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America’s credit card debt is the highest it has ever been, surpassing $ 1 trillion in 2017, according to Federal Reserve The data. But where in the United States is this debt most concentrated?
A new analysis by CreditCards.com identifies cities where people struggle with the highest average credit card debt. The study only looked at the 25 most populous metropolitan areas and ranked them accordingly.
The Washington, DC, Dallas-Fort Worth, and New York metropolitan areas have the highest average debt in absolute terms.
But Washington, DC, ranks among the lowest in terms of credit card charge. This is because he has the highest median income on the list.
The survey calculated which cities feel the heaviest debt burden based on average debt compared to median income.
This analysis estimated how long it would take a person earning the median income in their metropolitan area to pay off their average credit card debt. This assumes that he or she is allocating 15% of his or her gross monthly income to pay off debt, which CreditCards.com recommends.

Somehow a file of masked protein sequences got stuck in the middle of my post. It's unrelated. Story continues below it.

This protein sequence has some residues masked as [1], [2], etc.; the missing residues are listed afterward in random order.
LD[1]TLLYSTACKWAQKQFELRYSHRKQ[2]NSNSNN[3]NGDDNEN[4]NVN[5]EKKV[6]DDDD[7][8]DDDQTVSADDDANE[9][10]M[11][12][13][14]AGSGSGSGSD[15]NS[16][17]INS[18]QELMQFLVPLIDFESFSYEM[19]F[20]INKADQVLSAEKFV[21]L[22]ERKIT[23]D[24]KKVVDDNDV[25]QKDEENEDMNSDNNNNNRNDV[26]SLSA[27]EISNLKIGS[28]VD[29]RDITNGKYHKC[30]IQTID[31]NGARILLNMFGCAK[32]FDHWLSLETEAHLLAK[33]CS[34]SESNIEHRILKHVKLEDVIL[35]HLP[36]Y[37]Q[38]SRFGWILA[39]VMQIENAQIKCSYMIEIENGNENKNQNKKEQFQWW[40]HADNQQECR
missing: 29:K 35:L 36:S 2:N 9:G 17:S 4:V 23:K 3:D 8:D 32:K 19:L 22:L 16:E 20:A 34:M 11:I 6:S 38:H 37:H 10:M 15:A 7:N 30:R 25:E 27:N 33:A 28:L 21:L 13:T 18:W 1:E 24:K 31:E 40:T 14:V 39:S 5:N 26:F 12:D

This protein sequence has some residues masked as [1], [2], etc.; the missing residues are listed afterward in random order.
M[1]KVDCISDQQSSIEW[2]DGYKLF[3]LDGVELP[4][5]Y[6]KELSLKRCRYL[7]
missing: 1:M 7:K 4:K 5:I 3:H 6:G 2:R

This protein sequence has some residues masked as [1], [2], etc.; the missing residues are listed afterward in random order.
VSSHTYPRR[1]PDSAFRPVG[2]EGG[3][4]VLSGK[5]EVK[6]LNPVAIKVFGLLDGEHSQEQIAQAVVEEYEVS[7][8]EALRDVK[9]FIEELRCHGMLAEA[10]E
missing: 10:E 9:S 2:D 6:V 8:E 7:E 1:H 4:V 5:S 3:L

The calculation also identifies how much interest it would pay during that time, based on the average annual percentage rate of 13%, according to the Fed’s January 2018 consumer credit report.
Metro San Antonio was the most indebted, followed by Miami-Fort Lauderdale-West Palm Beach, then Houston.
The highest credit card debt burden
- San Antonio (22 months, $ 911 interest)
- Miami-Ft. Lauderdale-West Palm Beach (21 months, $ 814 interest)
- Houston (20 months, $ 799 interest)
- Los Angeles (20 months, $ 745 interest)
- Dallas (19 months, $ 801 interest)
The lowest credit card debt burden
- Seattle (15 months, $ 577 interest)
- Washington, DC (14 months, $ 613 interest)
- Boston (14 months, $ 524 interest)
- Minneapolis (14 months, $ 493 interest)
- San Francisco (13 months, $ 495 interest)
2018 is a pivotal year for eliminating credit card debt, said Matt Schulz, senior industry analyst at CreditCards.com. This is because debt will only get more expensive as interest rates continue to rise. He sees defaults continuing to rise this year as debt and interest rates rise.
“What’s troubling is that when people go into debt during a good economic time, it makes them less likely to put money aside when times turn bad,” Schulz said.
The economy is fine now, but when it turns, “you could have a lot of people who could be in trouble,” Schulz said.